Read Baase chapter 2 on privacy
This is big news. Violation of a site's Terms of Service makes ones access "unauthorized", and the CFAA criminalizes "unauthorized" access. But the Supreme Court has just ruled that the two uses here of the word "unauthorized" have meanings that are not the same:
(BTW, an interesting line-up of Justices in the 6-3 decision!)
Is Tor actually the reason for the shutdown? Brandt was using Paypal to buy server space to run Tor nodes.
For a while, claiming that Sars-Cov-2 might have been accidentally released by the Wuhan Institute of Virology was regarded as a right-wing conspiracy theory. From www.newsweek.com/exclusive-how-amateur-sleuths-broke-wuhan-lab-story-embarrassed-media-1596958:
The paper aroused [Yuri] Deigin's suspicions. He wondered if SARS-CoV-2 might have emerged through some genetic mixing and matching from a lab working with RaTG13 or related viruses. His post was cogent and comprehensive. The Seeker [see Newsweek article] posted Deigin's theory on Reddit, which promptly suspended his account permanently.
Lots of sites did at the time have rules about promoting Covid "misinformation".
I'm back from a week at my mom's house and now I'm getting ads for her toothpaste brand.
How are they doing this?
Short answer: Mum and Bob have shared an IP
address for a week (the IP address assigned to the house Wi-Fi external
interface). So everybody knows they are probably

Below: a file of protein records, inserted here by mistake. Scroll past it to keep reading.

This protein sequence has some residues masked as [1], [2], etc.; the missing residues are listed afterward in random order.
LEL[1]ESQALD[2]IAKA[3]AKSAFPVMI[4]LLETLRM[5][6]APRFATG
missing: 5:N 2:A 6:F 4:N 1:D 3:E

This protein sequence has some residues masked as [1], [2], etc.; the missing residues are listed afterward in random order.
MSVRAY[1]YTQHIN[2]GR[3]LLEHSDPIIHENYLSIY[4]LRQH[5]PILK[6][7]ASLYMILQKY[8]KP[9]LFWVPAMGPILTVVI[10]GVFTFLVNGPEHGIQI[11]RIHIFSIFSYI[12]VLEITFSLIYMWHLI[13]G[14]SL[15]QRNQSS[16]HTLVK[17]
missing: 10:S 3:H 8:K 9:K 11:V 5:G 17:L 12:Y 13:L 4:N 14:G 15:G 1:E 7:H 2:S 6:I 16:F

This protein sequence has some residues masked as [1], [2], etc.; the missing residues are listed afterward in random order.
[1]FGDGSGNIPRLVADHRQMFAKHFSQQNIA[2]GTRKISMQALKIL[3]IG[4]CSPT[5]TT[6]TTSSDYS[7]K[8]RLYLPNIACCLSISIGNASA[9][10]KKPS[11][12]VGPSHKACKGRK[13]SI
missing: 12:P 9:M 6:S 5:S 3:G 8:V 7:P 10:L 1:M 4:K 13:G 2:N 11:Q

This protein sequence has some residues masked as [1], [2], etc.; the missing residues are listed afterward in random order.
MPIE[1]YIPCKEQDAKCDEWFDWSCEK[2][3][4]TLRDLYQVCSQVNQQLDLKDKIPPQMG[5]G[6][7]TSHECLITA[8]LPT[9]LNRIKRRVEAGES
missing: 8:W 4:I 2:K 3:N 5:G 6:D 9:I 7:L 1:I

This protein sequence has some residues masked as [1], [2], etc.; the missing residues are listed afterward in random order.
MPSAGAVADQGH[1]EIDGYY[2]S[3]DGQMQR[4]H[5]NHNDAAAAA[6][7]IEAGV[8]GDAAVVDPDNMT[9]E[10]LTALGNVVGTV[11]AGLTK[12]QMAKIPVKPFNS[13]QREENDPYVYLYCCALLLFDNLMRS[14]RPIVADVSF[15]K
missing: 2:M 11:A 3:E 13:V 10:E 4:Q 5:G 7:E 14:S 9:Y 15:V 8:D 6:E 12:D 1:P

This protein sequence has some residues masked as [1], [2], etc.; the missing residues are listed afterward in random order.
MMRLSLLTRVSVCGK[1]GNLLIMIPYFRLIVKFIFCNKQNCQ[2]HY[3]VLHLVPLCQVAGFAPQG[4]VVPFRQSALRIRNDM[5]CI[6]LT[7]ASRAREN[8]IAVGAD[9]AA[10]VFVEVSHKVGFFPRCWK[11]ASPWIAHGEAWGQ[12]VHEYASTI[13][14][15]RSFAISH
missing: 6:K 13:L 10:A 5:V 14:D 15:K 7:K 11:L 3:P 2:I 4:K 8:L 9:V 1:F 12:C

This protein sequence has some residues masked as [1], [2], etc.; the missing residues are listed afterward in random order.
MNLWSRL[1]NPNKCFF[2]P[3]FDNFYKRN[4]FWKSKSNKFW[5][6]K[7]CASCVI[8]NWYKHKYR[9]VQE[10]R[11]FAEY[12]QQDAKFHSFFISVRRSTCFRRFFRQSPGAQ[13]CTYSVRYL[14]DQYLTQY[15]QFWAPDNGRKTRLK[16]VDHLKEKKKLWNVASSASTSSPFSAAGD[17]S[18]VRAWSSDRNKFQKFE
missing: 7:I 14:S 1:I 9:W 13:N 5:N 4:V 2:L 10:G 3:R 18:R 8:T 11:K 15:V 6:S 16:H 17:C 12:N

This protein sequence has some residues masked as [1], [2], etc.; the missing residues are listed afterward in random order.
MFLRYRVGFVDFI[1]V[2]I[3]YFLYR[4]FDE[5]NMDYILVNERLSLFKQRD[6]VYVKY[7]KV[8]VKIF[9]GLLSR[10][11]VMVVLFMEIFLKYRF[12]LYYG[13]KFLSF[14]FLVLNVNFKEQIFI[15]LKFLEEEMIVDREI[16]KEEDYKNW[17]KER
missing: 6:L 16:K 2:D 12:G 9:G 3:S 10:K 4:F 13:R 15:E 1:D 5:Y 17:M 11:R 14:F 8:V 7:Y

connected. (Pro Tip: everybody actually is pretty sure it's a residential
IP address, not like Loyola's, because they can look it up.) And
advertising to everyone in a household is a Thing.
Is it a problem?
Would it be a problem if the government were doing it?
Cohen's 2013 paper, What Privacy Is For:
shorthand for breathing room to engage in the processes of boundary
management that enable and constitute self-development.
Is that a concrete theory?
about the theory that we tend to behave more circumspectly when we are
privacy a liberty (like free speech, or the right to
hire an attorney) or a claim right (like the right
to be provided with an attorney)?
Is privacy part of the "classical liberal" sense of personal autonomy and independence from the state?
do so many people (including "The Seeker" in the news item above) use
pseudonyms on the Internet? One way or another, this seems to be a
form of privacy protection.
why does Cohen begin her paper with a section entitled HOW PRIVACY GOT A BAD NAME FOR ITSELF. Does it
deserve this? Is privacy really a fundamentally suspicious
goal, something you want only if you have something to hide?
Why does the government invade your privacy?
Why do web advertisers invade your privacy?